Prof. Gavin Lucas
Archaeology, theory, time, material culture, modern world
Lucas Gavin is Professor for Archaeology at the University of Iceland. He gained his BA at University College London (1988) and his PhD from the University of Cambridge (1995), both in Archaeology. Alongside and after his studies, he worked in development-led or preventative archaeology until moving to Iceland in 2002 to the Insititute of Archaeology. In 2006 he joined the University of Iceland as lecturer in archaeology, where he is based today. Lucas has conducted fieldwork in various countries while today all his fieldwork is based in Iceland. His main research interests are in archaeological theory and the archaeology of the modern world.
The conventional view in archaeology is that things exist in time, that (part of) our job is to identify as closely as possible, when something was made, used and discarded. But such a view takes time itself as something separate from things, where things simply inhabit time. This project starts from the idea that things make time, that instead of existing within time they actually constitute it, and that the temporality of the material world, of the artefactual world, is in fact far more complex than we usually give credit to. This is most evident in the way the presence of the past is manifest through the very things that constitute the archaeological record. But we can take this further and ask how the imbrication of past and present is also entangled in change.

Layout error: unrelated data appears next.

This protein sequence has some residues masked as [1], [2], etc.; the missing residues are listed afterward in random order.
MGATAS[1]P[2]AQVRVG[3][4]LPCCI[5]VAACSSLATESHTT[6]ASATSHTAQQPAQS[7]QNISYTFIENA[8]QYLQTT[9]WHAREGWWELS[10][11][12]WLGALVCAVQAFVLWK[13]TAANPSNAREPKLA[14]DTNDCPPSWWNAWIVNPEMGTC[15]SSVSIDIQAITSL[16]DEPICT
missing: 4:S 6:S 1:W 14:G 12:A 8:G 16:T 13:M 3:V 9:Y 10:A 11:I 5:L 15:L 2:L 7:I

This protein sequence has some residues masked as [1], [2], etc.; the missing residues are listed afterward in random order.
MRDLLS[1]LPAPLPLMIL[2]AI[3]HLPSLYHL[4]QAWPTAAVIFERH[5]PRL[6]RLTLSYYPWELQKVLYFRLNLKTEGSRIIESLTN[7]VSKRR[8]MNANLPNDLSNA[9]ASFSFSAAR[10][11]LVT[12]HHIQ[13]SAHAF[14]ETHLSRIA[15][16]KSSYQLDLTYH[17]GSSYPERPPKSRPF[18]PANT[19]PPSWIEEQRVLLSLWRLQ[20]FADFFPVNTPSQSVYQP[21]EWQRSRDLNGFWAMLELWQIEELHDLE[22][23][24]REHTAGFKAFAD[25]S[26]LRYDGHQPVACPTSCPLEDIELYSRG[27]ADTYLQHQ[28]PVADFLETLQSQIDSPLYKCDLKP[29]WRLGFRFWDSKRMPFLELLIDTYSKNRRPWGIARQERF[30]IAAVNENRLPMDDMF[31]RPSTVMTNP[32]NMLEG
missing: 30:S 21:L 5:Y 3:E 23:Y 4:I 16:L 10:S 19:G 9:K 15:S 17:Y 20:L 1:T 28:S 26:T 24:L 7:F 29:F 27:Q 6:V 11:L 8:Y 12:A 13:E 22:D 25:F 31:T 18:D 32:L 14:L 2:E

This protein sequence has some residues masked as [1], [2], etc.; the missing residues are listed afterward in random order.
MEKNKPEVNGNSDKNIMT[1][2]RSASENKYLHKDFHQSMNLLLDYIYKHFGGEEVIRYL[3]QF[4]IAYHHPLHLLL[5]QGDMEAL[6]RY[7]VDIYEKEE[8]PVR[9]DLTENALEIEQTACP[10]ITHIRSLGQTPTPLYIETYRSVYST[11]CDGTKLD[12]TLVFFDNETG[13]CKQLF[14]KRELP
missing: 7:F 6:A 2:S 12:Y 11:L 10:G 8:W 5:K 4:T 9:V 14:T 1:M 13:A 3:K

To explore this idea, this project will examine the temporalities of the material and archaeological record of Iceland over its 1000 year history. Settled in the late 9th century CE, Iceland offers a natural social laboratory, being an island and comparatively isolated. Also being effectively historical archaeology, the study will benefit from the presence of a rich written record alongside archaeological data for its thousand year time span. The goal is to attend to the ways in which objects structure the long-term history of the island and especially to explore other ways of understanding 'history' itself from a material point of view. One which does not situate all developments within a singular, chronological frame but rather investigates what other kinds of time such objects might reveal.
PhD (1990-1995), University of Cambridge, England
BA Hons (1985-1988), Archaeology, Institute of Archaeology, University College London, England
Professor in Archaeology, Department of History and Archaeology, University of Iceland
Lecturer in Archaeology, Department of History and Archaeology, University of Iceland
Assistant Director at the Institute of Archaeology in Reykjavik (Fornleifastofnun Íslands)
Project Officer & Senior Researcher, Cambridge Archaeological Unit, University of Cambridge